A high magnitude earthquake which hit Mexico has claimed the lives of 224 people, including 21 children and causing an extensive damage.
Part of the affected areas
At least 226 people are dead after a 7.1 magnitude earthquake rocked central Mexico Tuesday afternoon, hitting on the 32nd anniversary of the biggest earthquake to ever strike the country's capital. More than half of the fatalities are in Mexico City, the country's civil defense agency said.
The earthquake caused extensive damage to Mexico City, leveling at least 27 buildings, including homes, schools and office buildings, according to President Enrique Pena Nieto, who did a flyover of the city Tuesday afternoon. At least two children were trapped under rubble at the entrance of a school in Mexico City, according to local reports. Neighbors and volunteers were working to free them.
Meanwhile, the city's airport descended into chaos as the ground rippled and chunks of plaster fell from the walls, Dallas resident George Smallwood told ABC News. “I felt the ground shaking, and I heard everyone screaming and starting to run,” he said, adding that at first, he thought he was in the middle of a terror attack.
Smallwood had stopped in Mexico City for a long layover after a vacation in Medellin, Colombia, and had spent the day exploring the capital. He was getting ready to go through security at Mexico City International Airport for his 3:35 p.m. flight back to Dallas when the earthquake hit.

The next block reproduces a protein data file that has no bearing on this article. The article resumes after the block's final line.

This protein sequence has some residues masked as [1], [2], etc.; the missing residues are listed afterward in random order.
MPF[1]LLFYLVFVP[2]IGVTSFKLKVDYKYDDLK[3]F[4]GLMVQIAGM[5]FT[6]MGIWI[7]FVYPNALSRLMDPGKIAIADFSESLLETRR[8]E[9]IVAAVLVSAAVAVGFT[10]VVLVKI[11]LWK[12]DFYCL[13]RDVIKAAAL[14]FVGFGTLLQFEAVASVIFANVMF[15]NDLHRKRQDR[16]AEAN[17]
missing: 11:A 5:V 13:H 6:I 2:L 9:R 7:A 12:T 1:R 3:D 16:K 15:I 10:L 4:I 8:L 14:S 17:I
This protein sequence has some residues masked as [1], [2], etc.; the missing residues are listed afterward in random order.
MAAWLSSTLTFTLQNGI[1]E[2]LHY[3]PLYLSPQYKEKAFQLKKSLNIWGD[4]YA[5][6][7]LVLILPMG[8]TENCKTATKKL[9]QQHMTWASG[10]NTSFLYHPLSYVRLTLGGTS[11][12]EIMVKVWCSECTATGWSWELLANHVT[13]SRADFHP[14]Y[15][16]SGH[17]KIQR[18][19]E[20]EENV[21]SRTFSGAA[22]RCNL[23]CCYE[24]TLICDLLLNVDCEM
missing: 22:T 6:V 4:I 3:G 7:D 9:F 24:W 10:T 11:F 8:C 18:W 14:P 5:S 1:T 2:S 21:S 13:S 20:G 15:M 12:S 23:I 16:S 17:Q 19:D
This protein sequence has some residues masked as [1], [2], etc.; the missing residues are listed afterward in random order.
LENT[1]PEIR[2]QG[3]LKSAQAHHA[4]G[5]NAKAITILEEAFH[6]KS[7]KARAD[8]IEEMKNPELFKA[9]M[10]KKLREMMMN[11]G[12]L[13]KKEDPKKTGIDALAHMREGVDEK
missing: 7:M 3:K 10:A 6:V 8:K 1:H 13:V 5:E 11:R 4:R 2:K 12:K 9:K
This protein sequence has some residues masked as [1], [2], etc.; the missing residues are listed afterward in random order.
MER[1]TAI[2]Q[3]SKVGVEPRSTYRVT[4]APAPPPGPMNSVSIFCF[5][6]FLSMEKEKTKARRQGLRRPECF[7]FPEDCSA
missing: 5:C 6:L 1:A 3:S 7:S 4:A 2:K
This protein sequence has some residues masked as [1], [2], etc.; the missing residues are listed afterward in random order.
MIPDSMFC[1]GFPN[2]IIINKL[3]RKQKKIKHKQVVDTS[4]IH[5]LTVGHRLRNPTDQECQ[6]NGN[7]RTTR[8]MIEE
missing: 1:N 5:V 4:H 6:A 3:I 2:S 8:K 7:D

Parts of the ceiling were "swinging back and forth," he said, and the panicked crowd took off "running in every different direction."
The tremors lasted for about six to seven minutes, he estimated. Once the shaking subsided, first responders swooped in to help the injured and a fleet of military and police helicopters buzzed overhead, he said.
Smallwood’s flight was rescheduled for 8:30 a.m. Wednesday, so he will need to find somewhere to stay for the night, he said. Tuesday's earthquake -- which hit at about 2:14 p.m. ET near the town of Raboso in Puebla state, according to the United States Geological Survey -- comes 11 days after an 8.1 magnitude quake struck off Mexico's southern Pacific coast, killing dozens of people.
The deaths occurred in Mexico City, and the states of Morelos, Puebla and Mexico, said Carlos Valdes, director of Mexico's National Center for Prevention of Disasters. Preliminary numbers show about 3.8 million customers are without power, Mexico's Federal Electricity Commission said.
Thousands of people on the capital's main boulevard streamed out of buildings and into the street in panic after the quake struck.
"I was just paying at the supermarket and suddenly the floor went ‘boom boom,’" Mexico City resident Lara Rodriguez told ABC News on Tuesday. "People were obviously panicking."
Rodriguez added, "So I rushed out and I went to get my kid from school to make sure he was okay. Luckily everything was fine, but on the way there was a lot of debris. There were clouds of sort of dust flowing up as if a bomb had hit or something."